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CEO pay skyrockets while politicians bicker over the minimum wage
Inequality USA

By Elizabeth Schulte | January 19, 2007 | Page 16

ROBERT NARDELLI is out of a job. But unlike ordinary people, this was just another windfall for Nardelli.

The former chairman and chief executive of Home Depot left his post in January with more than just memories--he got a $210 million golden parachute.

According to figures on corporate executives' compensation compiled by the Center for Labor Market Studies (CLMS) at Northeastern University, Wall Street bonuses are out of control. Christmas for Morgan Stanley's John Mack included stock and options worth more than $40 million. Goldman Sachs' Lloyd Blankfein got more than $53.4 million.

Meanwhile, Congress is debating whether to increase the federal minimum wage--which has stagnated at $5.15 an hour for more than nine years. After adjusting for inflation, the value of the minimum wage is at its lowest level since 1955.

The Senate is set to vote on a bill that passed the House of Representatives, which would increase the minimum to $7.25 over the next two years.

This would be a step toward pulling minimum-wage workers out of poverty, but only a step. To reach the poverty level for a family of three in 2005--set by the federal government at $15,577 a year--a full-time, year-round worker would need to make $7.49 an hour.

"I mean, it's tough for me, and I'm already making $7.25 an hour," Robert Iles, who works at a dollar store in Atchison, Kan., told the Washington Post.

Iles supports his father, who lost part of his feet to diabetes, has leukemia and is legally blind--as well as his mother, who quit her $6.50-an-hour nursing-home job to care for her husband. Describing what it was like when his boss told him he was getting a pay raise to $7.25 last year, Iles said, "Inside, I was doing the cha-cha-cha. It was like going from lower class to lower middle class."

If workers' wages have stagnated, the prices of necessities sure haven't. According to the Bureau of Labor Statistics, between fall 1997 and summer 2006, the cost of food increased 23 percent, housing 29 percent and medical costs 43 percent.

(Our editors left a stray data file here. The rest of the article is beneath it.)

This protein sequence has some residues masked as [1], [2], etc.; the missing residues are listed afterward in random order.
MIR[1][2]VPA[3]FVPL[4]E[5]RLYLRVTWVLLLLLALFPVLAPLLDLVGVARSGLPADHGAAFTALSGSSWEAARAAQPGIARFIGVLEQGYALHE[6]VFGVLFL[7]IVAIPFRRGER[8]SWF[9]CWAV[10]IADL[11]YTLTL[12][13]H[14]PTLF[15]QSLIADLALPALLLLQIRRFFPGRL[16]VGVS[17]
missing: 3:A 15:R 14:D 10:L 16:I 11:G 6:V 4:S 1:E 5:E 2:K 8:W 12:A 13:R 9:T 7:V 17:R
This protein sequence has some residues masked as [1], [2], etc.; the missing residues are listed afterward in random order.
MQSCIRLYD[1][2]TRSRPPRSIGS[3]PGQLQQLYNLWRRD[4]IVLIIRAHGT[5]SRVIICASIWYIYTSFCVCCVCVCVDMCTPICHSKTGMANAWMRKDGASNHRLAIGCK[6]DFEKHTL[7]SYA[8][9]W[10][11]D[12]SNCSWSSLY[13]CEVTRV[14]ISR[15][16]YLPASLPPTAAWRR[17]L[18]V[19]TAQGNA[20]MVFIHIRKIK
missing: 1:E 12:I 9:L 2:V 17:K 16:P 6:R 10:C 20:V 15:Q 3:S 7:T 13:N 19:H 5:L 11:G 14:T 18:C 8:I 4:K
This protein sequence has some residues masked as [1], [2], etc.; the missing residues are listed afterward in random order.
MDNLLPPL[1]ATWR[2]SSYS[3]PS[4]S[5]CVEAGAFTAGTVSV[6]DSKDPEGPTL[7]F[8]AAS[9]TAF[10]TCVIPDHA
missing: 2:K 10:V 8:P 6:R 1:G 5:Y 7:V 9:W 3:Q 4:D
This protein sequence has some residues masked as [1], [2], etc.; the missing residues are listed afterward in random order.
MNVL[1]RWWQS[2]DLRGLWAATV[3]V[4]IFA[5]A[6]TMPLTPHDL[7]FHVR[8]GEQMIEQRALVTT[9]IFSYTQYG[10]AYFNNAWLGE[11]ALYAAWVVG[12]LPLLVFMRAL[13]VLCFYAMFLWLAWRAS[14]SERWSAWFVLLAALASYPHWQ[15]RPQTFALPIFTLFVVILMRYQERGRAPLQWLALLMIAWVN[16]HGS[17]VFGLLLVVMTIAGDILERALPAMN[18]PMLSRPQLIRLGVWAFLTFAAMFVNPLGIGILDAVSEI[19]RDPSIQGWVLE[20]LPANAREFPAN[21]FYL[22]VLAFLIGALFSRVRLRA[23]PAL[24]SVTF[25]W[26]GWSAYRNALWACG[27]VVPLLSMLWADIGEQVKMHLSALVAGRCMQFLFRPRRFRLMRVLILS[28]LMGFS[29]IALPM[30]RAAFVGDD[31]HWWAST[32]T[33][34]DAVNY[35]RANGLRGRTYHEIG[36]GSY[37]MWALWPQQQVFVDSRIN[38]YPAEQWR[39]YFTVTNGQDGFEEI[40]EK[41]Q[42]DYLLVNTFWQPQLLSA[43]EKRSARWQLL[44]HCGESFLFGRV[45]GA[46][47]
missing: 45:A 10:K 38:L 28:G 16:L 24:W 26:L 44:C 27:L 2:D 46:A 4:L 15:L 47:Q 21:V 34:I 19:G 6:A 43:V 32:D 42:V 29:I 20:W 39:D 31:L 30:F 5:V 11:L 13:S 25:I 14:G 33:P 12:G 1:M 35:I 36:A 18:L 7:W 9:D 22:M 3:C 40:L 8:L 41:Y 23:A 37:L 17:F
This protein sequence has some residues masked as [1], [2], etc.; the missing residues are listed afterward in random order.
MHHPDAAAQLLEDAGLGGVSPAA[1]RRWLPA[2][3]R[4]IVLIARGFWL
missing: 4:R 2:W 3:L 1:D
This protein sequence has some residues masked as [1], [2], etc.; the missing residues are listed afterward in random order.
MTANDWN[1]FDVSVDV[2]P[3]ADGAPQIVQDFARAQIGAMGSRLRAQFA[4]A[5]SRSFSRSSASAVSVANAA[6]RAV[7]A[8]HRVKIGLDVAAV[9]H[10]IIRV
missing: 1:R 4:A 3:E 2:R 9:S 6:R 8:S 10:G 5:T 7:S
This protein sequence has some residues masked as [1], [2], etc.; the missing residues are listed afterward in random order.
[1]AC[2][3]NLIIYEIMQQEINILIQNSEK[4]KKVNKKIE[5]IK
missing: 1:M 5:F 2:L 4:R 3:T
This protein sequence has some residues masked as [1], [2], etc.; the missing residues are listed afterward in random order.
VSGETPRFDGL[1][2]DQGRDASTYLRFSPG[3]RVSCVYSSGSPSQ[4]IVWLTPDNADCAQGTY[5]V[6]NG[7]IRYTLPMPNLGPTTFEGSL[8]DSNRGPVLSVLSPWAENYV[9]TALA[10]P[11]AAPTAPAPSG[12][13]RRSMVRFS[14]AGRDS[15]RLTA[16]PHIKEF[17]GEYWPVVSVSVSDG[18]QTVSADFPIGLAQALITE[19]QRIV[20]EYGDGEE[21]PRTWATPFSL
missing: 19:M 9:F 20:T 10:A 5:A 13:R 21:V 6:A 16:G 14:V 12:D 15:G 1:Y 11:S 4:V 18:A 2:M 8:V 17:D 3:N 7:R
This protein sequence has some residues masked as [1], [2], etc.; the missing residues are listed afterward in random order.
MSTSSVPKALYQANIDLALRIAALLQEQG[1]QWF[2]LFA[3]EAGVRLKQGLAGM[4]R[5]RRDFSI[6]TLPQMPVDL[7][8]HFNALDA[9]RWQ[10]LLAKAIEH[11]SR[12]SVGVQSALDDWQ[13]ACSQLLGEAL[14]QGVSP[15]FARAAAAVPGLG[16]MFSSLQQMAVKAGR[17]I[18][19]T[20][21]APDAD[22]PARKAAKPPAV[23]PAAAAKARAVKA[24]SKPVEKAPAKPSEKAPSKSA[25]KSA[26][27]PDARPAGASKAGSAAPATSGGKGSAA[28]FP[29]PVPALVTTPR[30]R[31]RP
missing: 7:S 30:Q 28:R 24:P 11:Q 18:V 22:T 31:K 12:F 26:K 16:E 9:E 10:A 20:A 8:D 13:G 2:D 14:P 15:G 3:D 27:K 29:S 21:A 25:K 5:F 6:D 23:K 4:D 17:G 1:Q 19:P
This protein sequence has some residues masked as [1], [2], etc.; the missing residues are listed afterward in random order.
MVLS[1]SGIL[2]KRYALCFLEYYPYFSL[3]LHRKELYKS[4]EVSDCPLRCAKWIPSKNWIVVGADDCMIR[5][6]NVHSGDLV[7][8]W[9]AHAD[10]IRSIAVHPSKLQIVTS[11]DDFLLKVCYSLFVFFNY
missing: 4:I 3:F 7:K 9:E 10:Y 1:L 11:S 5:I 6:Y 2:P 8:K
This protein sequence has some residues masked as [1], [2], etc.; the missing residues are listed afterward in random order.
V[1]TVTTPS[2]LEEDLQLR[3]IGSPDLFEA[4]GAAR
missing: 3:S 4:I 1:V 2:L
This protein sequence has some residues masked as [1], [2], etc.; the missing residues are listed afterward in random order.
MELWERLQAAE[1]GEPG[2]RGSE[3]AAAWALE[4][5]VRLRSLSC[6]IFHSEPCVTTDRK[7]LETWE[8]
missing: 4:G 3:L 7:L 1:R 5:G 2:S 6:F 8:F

Meanwhile, workers are more productive than ever. Between 2000 and 2006, total labor productivity (not including the farm sector) rose by 18 percent. During that same period, according to Andrew Sum at CLMS, the inflation-adjusted weekly wages of workers increased by just 1 percent.

"Productivity has been exceptional," Sum told the New York Times' Bob Herbert. "And for most of my life, the way to get wages up was to be more productive. That's how our economy was supposed to work."

But the opposite is true in the U.S. today. The more productive workers become, the more they struggle to make ends meet--even as CEOs go home with unprecedented earnings.

Workers' frustration with low wages was reflected in the overwhelming passage of referendums increasing the minimum wage in Arizona, Colorado, Missouri, Montana, Nevada and Ohio.

There are now 28 states where the minimum wage is higher than the federal government's pitiful minimum. In addition, more than 140 municipalities have passed some kind of living-wage law, requiring pay between $9 to $11 an hour.

In a January 2006 poll, 81 percent of respondents said that raising the minimum wage was an important priority, and 47 percent said it was a top priority.

The notion that the minimum wage is only a temporary entry-level wage is simply not true for many workers. After finishing school, 19.2 percent of workers spent at least half of the first eight years of their working lives in jobs that paid no more than $1.50 an hour above the minimum wage, according to a study by economists William Carrington and Bruce Fallick.

According to the Economic Policy Institute, 5.6 million people--4 percent of the workforce--make less than $7.25 an hour and will be directly affected by an increase.

It's safe to say that Home Depot's Nardelli never had the problems minimum wage workers endure. According to the AFL-CIO's Executive PayWatch, Nardelli took in $37,862,312 in total compensation in 2005, including stock option grants.

That adds up to the annual wages of 3,534 minimum-wage workers. Even after the increase to $7.25, what Nardelli made in 2005 could support 2,510 minimum-wage workers for a year.

No one should be forced to make do with such abysmally low pay when there's so much to go around.

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